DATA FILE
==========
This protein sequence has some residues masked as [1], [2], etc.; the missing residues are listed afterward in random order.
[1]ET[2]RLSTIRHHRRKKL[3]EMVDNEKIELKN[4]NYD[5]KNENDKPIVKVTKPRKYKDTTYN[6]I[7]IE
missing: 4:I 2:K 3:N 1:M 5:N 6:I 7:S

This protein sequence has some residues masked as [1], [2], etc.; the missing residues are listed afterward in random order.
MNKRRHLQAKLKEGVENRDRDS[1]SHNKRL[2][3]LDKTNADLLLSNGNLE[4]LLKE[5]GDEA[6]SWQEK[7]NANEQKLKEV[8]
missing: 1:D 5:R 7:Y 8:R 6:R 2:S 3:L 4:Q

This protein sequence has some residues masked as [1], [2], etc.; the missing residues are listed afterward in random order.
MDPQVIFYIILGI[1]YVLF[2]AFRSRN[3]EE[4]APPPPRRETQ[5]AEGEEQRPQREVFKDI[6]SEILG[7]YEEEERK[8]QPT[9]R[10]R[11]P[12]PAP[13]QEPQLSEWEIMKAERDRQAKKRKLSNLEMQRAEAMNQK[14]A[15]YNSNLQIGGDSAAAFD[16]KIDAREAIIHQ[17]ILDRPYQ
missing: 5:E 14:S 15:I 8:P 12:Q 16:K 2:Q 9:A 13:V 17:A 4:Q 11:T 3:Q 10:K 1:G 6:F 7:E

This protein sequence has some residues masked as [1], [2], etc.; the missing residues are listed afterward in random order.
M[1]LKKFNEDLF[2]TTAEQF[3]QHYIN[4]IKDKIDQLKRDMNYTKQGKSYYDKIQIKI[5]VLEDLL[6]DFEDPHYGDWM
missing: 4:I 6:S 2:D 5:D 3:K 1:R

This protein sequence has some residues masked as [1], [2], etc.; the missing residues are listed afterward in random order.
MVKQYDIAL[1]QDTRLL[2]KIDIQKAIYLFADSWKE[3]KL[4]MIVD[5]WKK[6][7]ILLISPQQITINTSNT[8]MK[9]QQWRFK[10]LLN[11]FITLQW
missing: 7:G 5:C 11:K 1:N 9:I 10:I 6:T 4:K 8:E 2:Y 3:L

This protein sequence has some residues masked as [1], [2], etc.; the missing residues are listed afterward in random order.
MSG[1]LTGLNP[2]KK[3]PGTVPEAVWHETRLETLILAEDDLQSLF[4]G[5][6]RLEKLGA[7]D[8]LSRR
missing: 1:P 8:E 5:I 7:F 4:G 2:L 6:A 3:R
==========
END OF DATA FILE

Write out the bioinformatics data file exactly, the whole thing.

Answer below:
This protein sequence has some residues masked as [1], [2], etc.; the missing residues are listed afterward in random order.
[1]ET[2]RLSTIRHHRRKKL[3]EMVDNEKIELKN[4]NYD[5]KNENDKPIVKVTKPRKYKDTTYN[6]I[7]IE
missing: 4:I 2:K 3:N 1:M 5:N 6:I 7:S

This protein sequence has some residues masked as [1], [2], etc.; the missing residues are listed afterward in random order.
MNKRRHLQAKLKEGVENRDRDS[1]SHNKRL[2][3]LDKTNADLLLSNGNLE[4]LLKE[5]GDEA[6]SWQEK[7]NANEQKLKEV[8]
missing: 1:D 5:R 7:Y 8:R 6:R 2:S 3:L 4:Q

This protein sequence has some residues masked as [1], [2], etc.; the missing residues are listed afterward in random order.
MDPQVIFYIILGI[1]YVLF[2]AFRSRN[3]EE[4]APPPPRRETQ[5]AEGEEQRPQREVFKDI[6]SEILG[7]YEEEERK[8]QPT[9]R[10]R[11]P[12]PAP[13]QEPQLSEWEIMKAERDRQAKKRKLSNLEMQRAEAMNQK[14]A[15]YNSNLQIGGDSAAAFD[16]KIDAREAIIHQ[17]ILDRPYQ
missing: 5:E 14:S 15:I 8:P 12:Q 16:K 2:Q 9:A 13:V 17:A 4:Q 11:T 3:Q 10:K 1:G 6:F 7:E

This protein sequence has some residues masked as [1], [2], etc.; the missing residues are listed afterward in random order.
M[1]LKKFNEDLF[2]TTAEQF[3]QHYIN[4]IKDKIDQLKRDMNYTKQGKSYYDKIQIKI[5]VLEDLL[6]DFEDPHYGDWM
missing: 4:I 6:S 2:D 5:D 3:K 1:R

This protein sequence has some residues masked as [1], [2], etc.; the missing residues are listed afterward in random order.
MVKQYDIAL[1]QDTRLL[2]KIDIQKAIYLFADSWKE[3]KL[4]MIVD[5]WKK[6][7]ILLISPQQITINTSNT[8]MK[9]QQWRFK[10]LLN[11]FITLQW
missing: 7:G 5:C 11:K 1:N 9:I 10:I 6:T 4:K 8:E 2:Y 3:L

This protein sequence has some residues masked as [1], [2], etc.; the missing residues are listed afterward in random order.
MSG[1]LTGLNP[2]KK[3]PGTVPEAVWHETRLETLILAEDDLQSLF[4]G[5][6]RLEKLGA[7]D[8]LSRR
missing: 1:P 8:E 5:I 7:F 4:G 2:L 6:A 3:R